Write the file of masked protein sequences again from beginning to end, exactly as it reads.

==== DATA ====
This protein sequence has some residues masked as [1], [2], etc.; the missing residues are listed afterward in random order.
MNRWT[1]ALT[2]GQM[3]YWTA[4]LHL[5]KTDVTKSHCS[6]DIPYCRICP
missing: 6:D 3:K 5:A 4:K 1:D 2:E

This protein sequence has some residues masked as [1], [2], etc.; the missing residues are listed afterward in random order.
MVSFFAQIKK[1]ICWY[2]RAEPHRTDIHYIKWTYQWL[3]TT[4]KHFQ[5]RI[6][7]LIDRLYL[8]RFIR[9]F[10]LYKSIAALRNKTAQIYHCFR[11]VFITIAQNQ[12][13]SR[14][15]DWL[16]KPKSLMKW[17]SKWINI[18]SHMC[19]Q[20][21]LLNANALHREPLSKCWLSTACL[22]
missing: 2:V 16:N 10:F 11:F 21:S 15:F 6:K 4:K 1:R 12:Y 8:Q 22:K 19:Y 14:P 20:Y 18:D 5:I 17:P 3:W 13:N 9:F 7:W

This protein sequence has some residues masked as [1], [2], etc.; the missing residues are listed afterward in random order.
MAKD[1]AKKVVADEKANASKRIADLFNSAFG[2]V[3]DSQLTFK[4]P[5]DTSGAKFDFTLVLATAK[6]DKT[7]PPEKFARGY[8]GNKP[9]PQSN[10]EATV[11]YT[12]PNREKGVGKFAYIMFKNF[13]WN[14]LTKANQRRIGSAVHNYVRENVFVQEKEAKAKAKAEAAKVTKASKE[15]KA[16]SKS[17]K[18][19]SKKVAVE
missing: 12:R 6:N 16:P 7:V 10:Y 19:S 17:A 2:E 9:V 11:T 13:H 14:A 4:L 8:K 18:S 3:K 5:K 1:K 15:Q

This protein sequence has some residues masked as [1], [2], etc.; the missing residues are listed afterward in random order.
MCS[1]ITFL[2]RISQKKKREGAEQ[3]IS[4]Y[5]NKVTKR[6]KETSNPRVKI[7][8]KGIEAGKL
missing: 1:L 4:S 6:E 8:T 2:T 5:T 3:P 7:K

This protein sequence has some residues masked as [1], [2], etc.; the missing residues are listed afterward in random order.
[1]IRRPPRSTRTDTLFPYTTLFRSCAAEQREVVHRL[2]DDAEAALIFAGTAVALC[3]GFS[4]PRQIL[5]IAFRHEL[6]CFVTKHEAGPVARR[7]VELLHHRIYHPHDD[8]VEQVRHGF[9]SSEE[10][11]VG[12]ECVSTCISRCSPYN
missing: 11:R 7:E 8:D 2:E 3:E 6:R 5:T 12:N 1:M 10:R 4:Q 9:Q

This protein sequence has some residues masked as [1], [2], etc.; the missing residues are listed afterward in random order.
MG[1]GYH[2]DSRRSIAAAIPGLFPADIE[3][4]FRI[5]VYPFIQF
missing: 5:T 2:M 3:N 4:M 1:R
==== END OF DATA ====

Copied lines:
This protein sequence has some residues masked as [1], [2], etc.; the missing residues are listed afterward in random order.
MNRWT[1]ALT[2]GQM[3]YWTA[4]LHL[5]KTDVTKSHCS[6]DIPYCRICP
missing: 6:D 3:K 5:A 4:K 1:D 2:E

This protein sequence has some residues masked as [1], [2], etc.; the missing residues are listed afterward in random order.
MVSFFAQIKK[1]ICWY[2]RAEPHRTDIHYIKWTYQWL[3]TT[4]KHFQ[5]RI[6][7]LIDRLYL[8]RFIR[9]F[10]LYKSIAALRNKTAQIYHCFR[11]VFITIAQNQ[12][13]SR[14][15]DWL[16]KPKSLMKW[17]SKWINI[18]SHMC[19]Q[20][21]LLNANALHREPLSKCWLSTACL[22]
missing: 2:V 16:N 10:F 11:F 21:S 15:F 6:K 4:K 1:R 12:Y 8:Q 22:K 19:Y 14:P 20:Y 18:D 5:I 17:P 3:W 13:N 9:F 7:W

This protein sequence has some residues masked as [1], [2], etc.; the missing residues are listed afterward in random order.
MAKD[1]AKKVVADEKANASKRIADLFNSAFG[2]V[3]DSQLTFK[4]P[5]DTSGAKFDFTLVLATAK[6]DKT[7]PPEKFARGY[8]GNKP[9]PQSN[10]EATV[11]YT[12]PNREKGVGKFAYIMFKNF[13]WN[14]LTKANQRRIGSAVHNYVRENVFVQEKEAKAKAKAEAAKVTKASKE[15]KA[16]SKS[17]K[18][19]SKKVAVE
missing: 12:R 6:N 16:P 7:V 10:Y 19:S 17:A 2:E 9:V 11:T 13:H 14:A 4:L 8:K 18:S 3:K 5:K 1:K 15:Q

This protein sequence has some residues masked as [1], [2], etc.; the missing residues are listed afterward in random order.
MCS[1]ITFL[2]RISQKKKREGAEQ[3]IS[4]Y[5]NKVTKR[6]KETSNPRVKI[7][8]KGIEAGKL
missing: 1:L 4:S 6:E 8:T 2:T 5:T 3:P 7:K

This protein sequence has some residues masked as [1], [2], etc.; the missing residues are listed afterward in random order.
[1]IRRPPRSTRTDTLFPYTTLFRSCAAEQREVVHRL[2]DDAEAALIFAGTAVALC[3]GFS[4]PRQIL[5]IAFRHEL[6]CFVTKHEAGPVARR[7]VELLHHRIYHPHDD[8]VEQVRHGF[9]SSEE[10][11]VG[12]ECVSTCISRCSPYN
missing: 11:R 7:E 8:D 2:E 3:E 6:R 5:T 12:N 1:M 10:R 4:Q 9:Q

This protein sequence has some residues masked as [1], [2], etc.; the missing residues are listed afterward in random order.
MG[1]GYH[2]DSRRSIAAAIPGLFPADIE[3][4]FRI[5]VYPFIQF
missing: 5:T 2:M 3:N 4:M 1:R